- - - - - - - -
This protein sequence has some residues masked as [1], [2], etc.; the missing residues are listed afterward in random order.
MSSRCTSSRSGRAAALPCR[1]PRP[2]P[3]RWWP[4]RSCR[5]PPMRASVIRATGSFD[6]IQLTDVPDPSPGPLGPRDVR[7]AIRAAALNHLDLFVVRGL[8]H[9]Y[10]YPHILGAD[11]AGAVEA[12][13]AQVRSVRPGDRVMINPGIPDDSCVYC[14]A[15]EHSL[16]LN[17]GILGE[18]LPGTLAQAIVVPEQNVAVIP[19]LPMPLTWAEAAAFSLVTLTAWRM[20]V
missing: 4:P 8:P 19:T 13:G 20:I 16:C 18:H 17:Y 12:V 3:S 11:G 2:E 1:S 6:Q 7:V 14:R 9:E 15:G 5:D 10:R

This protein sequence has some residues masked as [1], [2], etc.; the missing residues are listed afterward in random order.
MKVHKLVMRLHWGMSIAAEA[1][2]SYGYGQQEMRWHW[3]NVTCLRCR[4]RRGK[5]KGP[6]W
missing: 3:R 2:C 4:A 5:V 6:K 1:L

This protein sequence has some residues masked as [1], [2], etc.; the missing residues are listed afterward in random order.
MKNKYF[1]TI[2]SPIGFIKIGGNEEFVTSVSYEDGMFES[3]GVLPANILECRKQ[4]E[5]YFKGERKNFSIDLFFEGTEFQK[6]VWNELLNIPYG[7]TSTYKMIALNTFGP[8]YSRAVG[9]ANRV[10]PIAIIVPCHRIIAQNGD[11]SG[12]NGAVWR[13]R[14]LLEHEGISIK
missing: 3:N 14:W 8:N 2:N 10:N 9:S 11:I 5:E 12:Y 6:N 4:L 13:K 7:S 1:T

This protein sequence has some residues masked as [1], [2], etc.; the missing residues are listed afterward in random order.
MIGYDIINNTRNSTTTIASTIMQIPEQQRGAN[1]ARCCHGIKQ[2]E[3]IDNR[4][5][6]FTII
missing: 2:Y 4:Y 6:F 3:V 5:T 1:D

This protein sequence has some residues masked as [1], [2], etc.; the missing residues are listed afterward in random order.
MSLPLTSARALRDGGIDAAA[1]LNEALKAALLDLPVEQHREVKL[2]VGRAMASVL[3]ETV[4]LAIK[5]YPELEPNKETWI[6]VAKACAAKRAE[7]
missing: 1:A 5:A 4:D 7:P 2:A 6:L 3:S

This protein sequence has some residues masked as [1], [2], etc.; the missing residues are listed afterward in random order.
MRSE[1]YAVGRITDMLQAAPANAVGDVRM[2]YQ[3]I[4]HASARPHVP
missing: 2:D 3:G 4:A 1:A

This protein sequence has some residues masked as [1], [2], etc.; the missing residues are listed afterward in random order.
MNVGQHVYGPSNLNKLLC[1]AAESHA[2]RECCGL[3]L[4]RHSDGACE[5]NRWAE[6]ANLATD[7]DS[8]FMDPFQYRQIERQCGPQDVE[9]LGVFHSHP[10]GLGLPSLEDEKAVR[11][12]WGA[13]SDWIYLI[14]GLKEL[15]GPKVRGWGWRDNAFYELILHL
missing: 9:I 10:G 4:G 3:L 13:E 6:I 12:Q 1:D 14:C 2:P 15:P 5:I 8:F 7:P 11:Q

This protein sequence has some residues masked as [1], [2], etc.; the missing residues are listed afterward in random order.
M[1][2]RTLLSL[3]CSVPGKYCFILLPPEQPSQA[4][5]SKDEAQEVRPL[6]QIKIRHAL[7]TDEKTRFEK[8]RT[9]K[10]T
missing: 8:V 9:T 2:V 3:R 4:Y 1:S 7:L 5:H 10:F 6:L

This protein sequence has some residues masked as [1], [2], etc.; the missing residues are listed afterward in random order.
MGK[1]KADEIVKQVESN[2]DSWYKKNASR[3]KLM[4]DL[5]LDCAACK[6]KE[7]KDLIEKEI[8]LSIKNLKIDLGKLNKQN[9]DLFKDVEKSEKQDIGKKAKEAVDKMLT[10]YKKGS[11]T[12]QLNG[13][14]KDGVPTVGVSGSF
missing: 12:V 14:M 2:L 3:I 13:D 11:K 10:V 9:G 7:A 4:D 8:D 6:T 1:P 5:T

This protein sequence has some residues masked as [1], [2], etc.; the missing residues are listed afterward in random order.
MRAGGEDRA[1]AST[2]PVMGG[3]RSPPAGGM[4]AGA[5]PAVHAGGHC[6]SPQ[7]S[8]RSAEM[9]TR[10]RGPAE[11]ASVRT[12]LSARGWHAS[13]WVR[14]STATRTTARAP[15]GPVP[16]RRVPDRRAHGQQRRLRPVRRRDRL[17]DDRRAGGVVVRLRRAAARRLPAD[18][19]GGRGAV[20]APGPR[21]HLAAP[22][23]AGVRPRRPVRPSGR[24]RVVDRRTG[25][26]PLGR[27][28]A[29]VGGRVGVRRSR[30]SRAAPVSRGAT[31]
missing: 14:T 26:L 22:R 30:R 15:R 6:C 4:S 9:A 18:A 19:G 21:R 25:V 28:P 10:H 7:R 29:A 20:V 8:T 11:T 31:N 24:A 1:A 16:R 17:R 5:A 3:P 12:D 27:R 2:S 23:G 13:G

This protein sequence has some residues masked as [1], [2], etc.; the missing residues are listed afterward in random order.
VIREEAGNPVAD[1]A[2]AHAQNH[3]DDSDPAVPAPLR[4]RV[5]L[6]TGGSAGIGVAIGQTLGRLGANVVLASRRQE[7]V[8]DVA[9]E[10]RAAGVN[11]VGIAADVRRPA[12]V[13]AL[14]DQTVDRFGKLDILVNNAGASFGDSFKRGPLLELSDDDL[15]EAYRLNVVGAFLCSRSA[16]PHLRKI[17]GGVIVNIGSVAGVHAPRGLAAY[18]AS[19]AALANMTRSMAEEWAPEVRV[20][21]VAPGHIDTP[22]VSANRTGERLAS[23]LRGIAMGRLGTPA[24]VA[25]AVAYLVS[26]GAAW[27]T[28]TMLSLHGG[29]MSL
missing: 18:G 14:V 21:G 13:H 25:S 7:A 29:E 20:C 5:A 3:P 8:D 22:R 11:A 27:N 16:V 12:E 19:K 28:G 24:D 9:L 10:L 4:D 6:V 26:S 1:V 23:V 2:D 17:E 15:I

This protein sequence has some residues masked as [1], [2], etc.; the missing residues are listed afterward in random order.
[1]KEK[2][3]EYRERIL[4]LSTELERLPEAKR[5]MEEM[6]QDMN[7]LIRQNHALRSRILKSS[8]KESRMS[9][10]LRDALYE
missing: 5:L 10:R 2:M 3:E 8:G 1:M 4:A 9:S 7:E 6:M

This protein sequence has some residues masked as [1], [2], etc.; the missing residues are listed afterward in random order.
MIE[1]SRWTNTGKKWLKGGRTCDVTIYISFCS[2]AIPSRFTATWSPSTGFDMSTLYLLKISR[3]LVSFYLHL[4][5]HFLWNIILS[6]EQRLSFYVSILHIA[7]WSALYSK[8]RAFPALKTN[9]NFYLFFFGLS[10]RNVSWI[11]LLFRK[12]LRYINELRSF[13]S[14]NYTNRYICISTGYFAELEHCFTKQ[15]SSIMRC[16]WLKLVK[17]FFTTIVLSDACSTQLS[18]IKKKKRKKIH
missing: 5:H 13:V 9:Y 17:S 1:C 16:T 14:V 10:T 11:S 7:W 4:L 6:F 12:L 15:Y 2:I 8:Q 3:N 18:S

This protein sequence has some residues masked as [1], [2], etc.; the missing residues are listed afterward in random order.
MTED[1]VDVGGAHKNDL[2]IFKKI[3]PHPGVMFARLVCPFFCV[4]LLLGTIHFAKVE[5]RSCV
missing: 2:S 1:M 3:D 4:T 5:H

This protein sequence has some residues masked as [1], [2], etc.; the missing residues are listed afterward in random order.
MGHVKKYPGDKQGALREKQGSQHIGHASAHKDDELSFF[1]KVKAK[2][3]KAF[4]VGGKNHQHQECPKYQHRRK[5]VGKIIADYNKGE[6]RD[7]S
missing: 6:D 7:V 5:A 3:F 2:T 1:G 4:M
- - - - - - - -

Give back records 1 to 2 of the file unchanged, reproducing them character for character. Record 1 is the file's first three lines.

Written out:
This protein sequence has some residues masked as [1], [2], etc.; the missing residues are listed afterward in random order.
MSSRCTSSRSGRAAALPCR[1]PRP[2]P[3]RWWP[4]RSCR[5]PPMRASVIRATGSFD[6]IQLTDVPDPSPGPLGPRDVR[7]AIRAAALNHLDLFVVRGL[8]H[9]Y[10]YPHILGAD[11]AGAVEA[12][13]AQVRSVRPGDRVMINPGIPDDSCVYC[14]A[15]EHSL[16]LN[17]GILGE[18]LPGTLAQAIVVPEQNVAVIP[19]LPMPLTWAEAAAFSLVTLTAWRM[20]V
missing: 4:P 8:P 19:T 13:G 20:I 16:C 18:H 17:Y 12:V 3:S 11:G 2:E 1:S 6:Q 7:V 14:R 9:E 15:G 5:D 10:R

This protein sequence has some residues masked as [1], [2], etc.; the missing residues are listed afterward in random order.
MKVHKLVMRLHWGMSIAAEA[1][2]SYGYGQQEMRWHW[3]NVTCLRCR[4]RRGK[5]KGP[6]W
missing: 3:R 2:C 4:A 5:V 6:K 1:L